The St. Louis Cardinals hitting coach has been getting a ton of publicity this week.
I don’t know about you, but I already had a hunch that Mark McGwire had dabbled in steroids.
But here’s some news out of St. Louis that I hadn’t heard until Wednesday: The Cardinals have signed pitcher Charlie Zink to a minor league contract with an invitation to their major league spring training camp in Jupiter, FL.
(photo courtesy of Kelly O’Connor)
The 30-year-old knuckleballer had spent nearly his entire pro baseball career (except for four games in the Independent Western League) with the Red Sox organization, including parts of the last five years with Pawtucket.
“It’s a little nerve-wracking because I don’t know anything else,” Charlie told me the day after signing with St. Louis. “Spending eight years with the Red Sox has been amazing and they’ve given me a lot of opportunities, but I’m excited to go somewhere new and I’m really excited to work with (pitching coach) Dave Duncan. I know how good he is with pitchers and I’m hoping he can do the same thing with me. I hope he can make miracles happen with me, and I get to be around one of my childhood idols who is in the news these days – Mark McGwire. It should be interesting.”
Zink says he’s devoted himself to getting into peak physical condition this winter after his disappointing 2009 season with Pawtucket. After being named the International League Pitcher of the Year in 2008 (14-6, 2.84 ERA), Charlie led the I.L. in losses last season, going 6-15 with a 5.59 ERA.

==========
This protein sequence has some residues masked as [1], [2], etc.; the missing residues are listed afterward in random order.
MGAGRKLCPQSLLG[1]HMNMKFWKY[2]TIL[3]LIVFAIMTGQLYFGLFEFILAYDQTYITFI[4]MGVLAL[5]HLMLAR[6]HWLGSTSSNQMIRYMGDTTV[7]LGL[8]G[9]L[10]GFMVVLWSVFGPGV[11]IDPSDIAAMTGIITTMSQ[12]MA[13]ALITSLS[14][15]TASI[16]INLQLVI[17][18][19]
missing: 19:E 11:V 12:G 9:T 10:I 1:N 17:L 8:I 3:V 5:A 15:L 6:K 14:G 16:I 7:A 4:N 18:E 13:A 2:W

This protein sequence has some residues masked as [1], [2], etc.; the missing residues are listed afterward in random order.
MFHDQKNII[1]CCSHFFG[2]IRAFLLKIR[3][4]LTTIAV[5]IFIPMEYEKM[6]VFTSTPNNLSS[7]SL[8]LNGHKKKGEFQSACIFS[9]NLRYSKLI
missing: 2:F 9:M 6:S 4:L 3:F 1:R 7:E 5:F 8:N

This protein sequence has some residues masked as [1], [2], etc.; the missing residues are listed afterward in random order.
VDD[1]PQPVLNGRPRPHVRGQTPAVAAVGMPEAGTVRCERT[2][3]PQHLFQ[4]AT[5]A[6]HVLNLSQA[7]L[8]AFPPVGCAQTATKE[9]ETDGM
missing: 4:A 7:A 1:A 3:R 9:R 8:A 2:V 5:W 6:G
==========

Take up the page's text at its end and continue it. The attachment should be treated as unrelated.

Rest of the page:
“(Getting into better shape) has been my main priority,” Zink said. “Last year I was coming off a big year and I didn’t take it for granted because I still worked hard, but I didn’t work as hard. I’ve gone back to the mentality of having to prove something again. I knew I would get a shot somewhere – I didn’t know where it would be – but I knew whoever it was going to be with, that I needed to impress them and that’s what I plan on doing.”
The Cardinals currently have an opening for a fifth starter, and Zink hopes to be given an opportunity to win the job in Florida.
“They have a big payroll and they’re definitely willing to go out and buy pitching,” Zink told me. “But it looks like they’re looking to fill the fifth spot in their rotation and are open to the possibility of giving it to someone that doesn’t have a lot of major league experience.”
Charlie has pitched in one big league game – a start for the Red Sox in August of 2008 that has to go down as one of the strangest MLB debuts ever. Charlie was handed a 10-0 lead in the first inning on a pair of 3-run HR by David Ortiz and led 12-2 after four innings. But in the fifth, Texas scored eight runs off of Zink and a pair of Boston relievers and Charlie left the game before being eligible for the win. The Rangers eventually took a 15-14 lead in the sixth inning, before Boston rallied to pull out the game 19-17. The 36 combined runs tied the American League record.
Charlie was sent back to Pawtucket after the game, and has not returned to the majors since. He hopes that will change with his new employer.
“It’s going to be weird,” Zink told me. “Honestly, I wish I could have stayed in the Red Sox organization for my entire career. I would have loved to have been one of the guys who was lucky enough to do that. But it’s a business and only works out like that for very few people. I loved my time in Pawtucket and everybody was amazing to me. I wish I could have given them a better year last year, but that’s baseball.”